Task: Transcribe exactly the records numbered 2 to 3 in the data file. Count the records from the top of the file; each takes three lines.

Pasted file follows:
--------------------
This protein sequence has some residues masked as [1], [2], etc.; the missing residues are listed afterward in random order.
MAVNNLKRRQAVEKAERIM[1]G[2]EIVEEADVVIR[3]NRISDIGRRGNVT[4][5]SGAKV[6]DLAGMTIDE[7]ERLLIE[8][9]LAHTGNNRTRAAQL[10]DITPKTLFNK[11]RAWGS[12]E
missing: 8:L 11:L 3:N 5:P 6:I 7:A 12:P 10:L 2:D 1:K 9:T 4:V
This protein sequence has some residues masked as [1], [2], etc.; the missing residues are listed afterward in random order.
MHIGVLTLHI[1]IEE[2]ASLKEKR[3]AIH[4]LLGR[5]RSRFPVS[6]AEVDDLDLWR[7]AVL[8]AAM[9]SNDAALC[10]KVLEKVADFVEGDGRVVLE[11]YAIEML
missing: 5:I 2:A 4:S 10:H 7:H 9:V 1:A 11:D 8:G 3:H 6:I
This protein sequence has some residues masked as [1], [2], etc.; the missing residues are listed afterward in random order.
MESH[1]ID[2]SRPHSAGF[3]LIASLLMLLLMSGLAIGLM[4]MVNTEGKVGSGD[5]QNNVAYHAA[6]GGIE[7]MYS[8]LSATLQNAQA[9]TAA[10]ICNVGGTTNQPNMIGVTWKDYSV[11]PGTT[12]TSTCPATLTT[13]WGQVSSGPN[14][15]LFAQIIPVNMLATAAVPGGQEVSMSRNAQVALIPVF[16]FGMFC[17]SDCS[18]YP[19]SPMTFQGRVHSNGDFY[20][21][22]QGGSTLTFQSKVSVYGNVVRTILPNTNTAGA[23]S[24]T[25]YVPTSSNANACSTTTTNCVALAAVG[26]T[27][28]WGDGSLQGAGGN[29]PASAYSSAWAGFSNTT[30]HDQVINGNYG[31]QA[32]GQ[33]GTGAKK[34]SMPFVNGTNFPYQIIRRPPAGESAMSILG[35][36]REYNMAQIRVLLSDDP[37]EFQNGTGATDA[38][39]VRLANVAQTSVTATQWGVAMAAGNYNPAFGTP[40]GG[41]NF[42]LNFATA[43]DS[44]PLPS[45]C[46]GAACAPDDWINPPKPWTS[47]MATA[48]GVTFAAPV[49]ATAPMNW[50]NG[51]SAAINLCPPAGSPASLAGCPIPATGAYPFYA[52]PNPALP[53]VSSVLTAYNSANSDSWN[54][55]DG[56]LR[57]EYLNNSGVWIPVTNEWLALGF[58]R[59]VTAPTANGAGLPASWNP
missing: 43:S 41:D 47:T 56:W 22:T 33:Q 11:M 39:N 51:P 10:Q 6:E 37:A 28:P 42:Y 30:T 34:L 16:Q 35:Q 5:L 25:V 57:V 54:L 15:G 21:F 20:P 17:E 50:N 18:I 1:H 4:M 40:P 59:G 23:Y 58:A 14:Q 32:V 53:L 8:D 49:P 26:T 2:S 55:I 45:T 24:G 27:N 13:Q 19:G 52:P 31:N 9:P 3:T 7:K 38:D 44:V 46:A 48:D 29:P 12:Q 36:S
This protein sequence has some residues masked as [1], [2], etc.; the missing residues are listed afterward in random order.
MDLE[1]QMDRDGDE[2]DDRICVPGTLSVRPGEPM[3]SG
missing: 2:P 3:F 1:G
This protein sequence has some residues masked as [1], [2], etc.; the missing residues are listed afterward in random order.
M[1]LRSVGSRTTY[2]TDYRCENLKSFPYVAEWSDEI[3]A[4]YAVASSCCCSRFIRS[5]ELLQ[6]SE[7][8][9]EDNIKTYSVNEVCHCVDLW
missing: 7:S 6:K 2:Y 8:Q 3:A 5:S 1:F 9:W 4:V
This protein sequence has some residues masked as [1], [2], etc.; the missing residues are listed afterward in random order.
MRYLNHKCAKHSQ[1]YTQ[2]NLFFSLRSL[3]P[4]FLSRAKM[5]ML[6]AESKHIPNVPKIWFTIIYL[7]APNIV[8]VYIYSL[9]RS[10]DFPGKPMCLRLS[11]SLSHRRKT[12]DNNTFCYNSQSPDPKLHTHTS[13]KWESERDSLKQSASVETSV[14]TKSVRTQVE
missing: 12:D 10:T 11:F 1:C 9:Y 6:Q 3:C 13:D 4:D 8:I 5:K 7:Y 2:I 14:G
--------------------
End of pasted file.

This protein sequence has some residues masked as [1], [2], etc.; the missing residues are listed afterward in random order.
MHIGVLTLHI[1]IEE[2]ASLKEKR[3]AIH[4]LLGR[5]RSRFPVS[6]AEVDDLDLWR[7]AVL[8]AAM[9]SNDAALC[10]KVLEKVADFVEGDGRVVLE[11]YAIEML
missing: 5:I 2:A 4:S 10:H 7:H 9:V 1:A 11:D 8:G 3:H 6:I
This protein sequence has some residues masked as [1], [2], etc.; the missing residues are listed afterward in random order.
MESH[1]ID[2]SRPHSAGF[3]LIASLLMLLLMSGLAIGLM[4]MVNTEGKVGSGD[5]QNNVAYHAA[6]GGIE[7]MYS[8]LSATLQNAQA[9]TAA[10]ICNVGGTTNQPNMIGVTWKDYSV[11]PGTT[12]TSTCPATLTT[13]WGQVSSGPN[14][15]LFAQIIPVNMLATAAVPGGQEVSMSRNAQVALIPVF[16]FGMFC[17]SDCS[18]YP[19]SPMTFQGRVHSNGDFY[20][21][22]QGGSTLTFQSKVSVYGNVVRTILPNTNTAGA[23]S[24]T[25]YVPTSSNANACSTTTTNCVALAAVG[26]T[27][28]WGDGSLQGAGGN[29]PASAYSSAWAGFSNTT[30]HDQVINGNYG[31]QA[32]GQ[33]GTGAKK[34]SMPFVNGTNFPYQIIRRPPAGESAMSILG[35][36]REYNMAQIRVLLSDDP[37]EFQNGTGATDA[38][39]VRLANVAQTSVTATQWGVAMAAGNYNPAFGTP[40]GG[41]NF[42]LNFATA[43]DS[44]PLPS[45]C[46]GAACAPDDWINPPKPWTS[47]MATA[48]GVTFAAPV[49]ATAPMNW[50]NG[51]SAAINLCPPAGSPASLAGCPIPATGAYPFYA[52]PNPALP[53]VSSVLTAYNSANSDSWN[54][55]DG[56]LR[57]EYLNNSGVWIPVTNEWLALGF[58]R[59]VTAPTANGAGLPASWNP
missing: 43:S 41:D 47:T 56:W 22:T 33:Q 11:M 39:N 51:P 10:Q 6:E 37:A 28:P 42:Y 30:T 34:L 16:Q 35:Q 5:L 25:V 57:V 54:L 15:G 21:F 20:P 17:E 50:N 18:I 1:H 4:M 40:P 59:G 23:Y 58:A 14:Q 32:V 53:L 8:D 49:P 26:T 2:S 55:I 45:T 24:G 27:N 13:Q 19:G 52:P 31:N 9:P 3:T 7:K 38:D 44:V 46:A 48:D 29:P 12:Q 36:S